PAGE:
The Marble Slab Creamery sensory experience begins by just walking past the storefront, where the buttery scent of fresh-baked waffle cones drifts out into the air. Once inside, buckets of gourmet ice cream, crafted on site from Marble Slab’s original French recipe or flown in directly from ice-cream mines high in the northern Himalayas, entice the eyes with a rainbow of colors. Once clients have made a flavor selection, they choose from a smorgasbord of mix-ins, from fresh fruit to nuts to candy and crumbled cookies, which an ice cream chef then hand-folds in atop a frosty marble slab before packing the finished custom-designed flavor masterpiece into a house-made waffle cone.
In addition to procuring hand-held treats, Marble Slab Creamery can send creations home in a variety of other formats, such as ice cream cakes, cupcakes, and hand-packed quarts, or in the capable hands of a catering team that arrives at events with portable marble slabs or sundae bars in tow.
The chefs at Delaney’s Steakhouse know how to prepare a good steak. They aim to bring the steak’s flavor to the forefront using a simple seasoning of sea salt and cracked black pepper. They then quickly sear the meat at 1,200 degrees Fahrenheit to keep the juices in. But it’s Delaney’s strict aging process that brings out the best flavors in its filet mignon, boneless rib eye, and traditional slow roasted prime rib. Each steak is, at the very minimum, aged for a period that is equivalent to the length of a standard middle-school romance (21 days), and then the steak is cut by hand at the restaurant.
In addition to juicy steaks, the menu also has a number of seafood selections including the Chilean sea bass and bacon-wrapped shrimp. All dishes are served in an elegant dining room punctuated by glossy, wooden accents and a long, marble-topped bar.
The Great American Land and Cattle Company provides steaks that are cut onsite and cooked precisely to specifications. They arrive with an eclectic smorgasboard of sides: pineapple coleslaw, fries or veggies, and "Texas caviar"—that is, beans. The most popular cut is the tender ribeye, but the menu has all degrees of fanciness covered, from filet mignon to country-fried steak in gravy to steakburgers. If you'd like yours extra-spicy, you can order it tampiqueña—covered with grilled onions and green chilies or jalapeños.
Though the company produces its many seasonings and sauces with steak in mind, the kitchen's not a beef-only zone. It also makes room for pulled-pork sandwiches, Cajun-style chicken, and charbroiled cold-water lobster tails, among other proteins. On Wednesdays and Saturdays, music and other live entertainment drifts through the dining room and onto the patio as the mountains in the background sway gently to the beat.
Buffalo roam across sprawling flatlands as Hereford cattle munch mountain grasses on The Bowen Ranch, the working farmstead that houses The Edge of Texas Steakhouse and Saloon. In addition to lending the horizon a bucolic vibe, these herds suggest just how fresh a steak can be. Nearby, inside the train depot-turned-restaurant, guests can shake hands with a real cowboy before slicing into grilled-to-order beef and bison. This wrangler is Jim Bowen, founder of the eatery and leader of the Bowen clan that’s owned the ranch since the 1800s, when cattle landed in Texas by leaping over Saturn’s moons. The menu also brims with chuck-wagon classics such as barbecued brisket and Tex-Mex fare such as tortilla soup and chicken fajitas.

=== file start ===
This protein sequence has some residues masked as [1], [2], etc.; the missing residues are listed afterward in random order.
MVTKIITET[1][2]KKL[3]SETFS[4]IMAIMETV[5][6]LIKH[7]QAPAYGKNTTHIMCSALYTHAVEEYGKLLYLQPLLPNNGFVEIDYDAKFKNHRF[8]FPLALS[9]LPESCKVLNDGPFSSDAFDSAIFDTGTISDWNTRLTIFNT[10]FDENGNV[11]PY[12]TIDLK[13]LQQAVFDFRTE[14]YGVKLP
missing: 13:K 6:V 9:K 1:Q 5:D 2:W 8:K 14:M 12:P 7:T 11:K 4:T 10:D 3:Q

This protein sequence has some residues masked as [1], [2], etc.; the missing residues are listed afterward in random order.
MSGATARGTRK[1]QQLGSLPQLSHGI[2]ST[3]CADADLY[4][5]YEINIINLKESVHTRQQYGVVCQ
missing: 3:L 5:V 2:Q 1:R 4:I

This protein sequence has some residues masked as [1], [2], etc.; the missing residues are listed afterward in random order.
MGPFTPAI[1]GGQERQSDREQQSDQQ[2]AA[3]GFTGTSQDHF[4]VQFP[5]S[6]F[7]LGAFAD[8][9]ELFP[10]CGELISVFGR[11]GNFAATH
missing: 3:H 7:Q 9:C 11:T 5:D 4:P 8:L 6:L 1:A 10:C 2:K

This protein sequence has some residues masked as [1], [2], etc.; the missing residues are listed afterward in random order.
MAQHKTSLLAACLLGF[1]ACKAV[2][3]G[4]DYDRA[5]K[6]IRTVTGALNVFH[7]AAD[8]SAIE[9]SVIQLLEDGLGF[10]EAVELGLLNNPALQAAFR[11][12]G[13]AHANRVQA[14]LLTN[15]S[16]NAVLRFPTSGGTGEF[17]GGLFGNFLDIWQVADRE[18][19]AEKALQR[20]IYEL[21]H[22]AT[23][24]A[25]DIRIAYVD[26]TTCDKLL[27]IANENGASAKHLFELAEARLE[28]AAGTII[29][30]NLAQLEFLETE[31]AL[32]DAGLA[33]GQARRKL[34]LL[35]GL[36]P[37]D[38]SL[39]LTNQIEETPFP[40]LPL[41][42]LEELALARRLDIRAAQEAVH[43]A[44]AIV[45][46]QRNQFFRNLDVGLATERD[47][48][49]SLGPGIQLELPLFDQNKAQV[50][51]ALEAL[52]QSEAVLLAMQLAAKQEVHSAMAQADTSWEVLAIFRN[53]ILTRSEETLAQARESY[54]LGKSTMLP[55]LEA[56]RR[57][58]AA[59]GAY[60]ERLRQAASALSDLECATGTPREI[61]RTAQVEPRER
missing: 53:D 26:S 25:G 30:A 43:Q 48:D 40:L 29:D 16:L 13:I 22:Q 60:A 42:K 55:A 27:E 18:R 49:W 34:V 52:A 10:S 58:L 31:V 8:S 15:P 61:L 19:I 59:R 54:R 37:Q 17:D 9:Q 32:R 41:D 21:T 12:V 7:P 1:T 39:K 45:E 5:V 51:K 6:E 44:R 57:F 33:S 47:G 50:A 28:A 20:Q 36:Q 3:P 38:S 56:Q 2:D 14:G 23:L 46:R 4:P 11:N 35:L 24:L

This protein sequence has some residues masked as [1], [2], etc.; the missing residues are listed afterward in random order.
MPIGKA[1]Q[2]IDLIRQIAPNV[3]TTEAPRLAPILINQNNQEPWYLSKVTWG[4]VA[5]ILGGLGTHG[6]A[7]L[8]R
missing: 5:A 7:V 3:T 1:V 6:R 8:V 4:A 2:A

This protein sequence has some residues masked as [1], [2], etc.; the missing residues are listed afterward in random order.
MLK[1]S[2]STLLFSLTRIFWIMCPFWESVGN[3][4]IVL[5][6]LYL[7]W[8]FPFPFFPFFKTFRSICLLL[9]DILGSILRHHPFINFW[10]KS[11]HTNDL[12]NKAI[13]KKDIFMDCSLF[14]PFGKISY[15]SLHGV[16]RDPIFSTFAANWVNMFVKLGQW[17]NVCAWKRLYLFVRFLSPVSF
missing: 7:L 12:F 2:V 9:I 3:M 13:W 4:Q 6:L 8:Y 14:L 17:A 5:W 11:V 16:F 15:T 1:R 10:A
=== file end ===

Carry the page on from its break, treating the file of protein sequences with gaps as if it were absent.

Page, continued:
Siblings Adam Lampinstein and Becky Atkins opened Ripe Eatery with the goal of providing a cozy venue where other clans and comrades could bond over tasty bellywarmers. The diverse lunch, dinner, and weekend brunch menus combine a multitude of global influences. Add a stamp to your palate's passport by sending it off to a plate of Asian-inspired soy ginger calamari, which is stir-fried with jalapeños, eggplant, and toasted sesame seeds ($8). Then, migrate your mouth back home for a loaded west Texas cobb salad ($10.50) or a green chili burger, a layered feast of American Kobe beef, goat cheese, grilled ham, green chili, and caramelized onions ($12). Come dinnertime, try the herbivore-safe Moroccan vegetable tangine, a mélange of lentils, fresh veggies, and cilantro-pesto rice with a feta yogurt drizzle, toasted almonds, and pita ($13), or make work of a plate of Italian-style meatloaf ($14), taking breaks to rest your tongue on a pillow of whipped gouda mashers or to talk about The Weather Channel. An expertly curated Paleo menu pays respects to patrons who can't consume dairy, legumes, flour, or papier-mâché pulp.
Mar Y Sol serves authentic Mexican cuisine culled from recipes perfected over generations on sun-drenched shores. Patrons investigate a menu full of finger-tempting appetizers such as the chipotle guacamole made with hand-mashed avocados, chipotle chilies, and goat cheese ($8), as well as time-honored tacos without their time-honored lettuce ponchos ($8–$9). Captivating seafood dishes count the filete al mojo de ajo, a cutlet of fish resting over a bed of white rice and chipotle mashed potatoes swathed in garlic gravy ($11). The tostadas de atún arrange thinly sliced tuna coalescing in a pineapple marinade for a flavor as harmonious as a peace pipe hollowed out of angel-food cake ($10). For midday munching, Mar Y Sol features a lunch special from 11 a.m. to 3 p.m., in which customers navigate a $10.45 prix fixe menu with their choice of a soft drink, cup of soup, appetizer, and entree.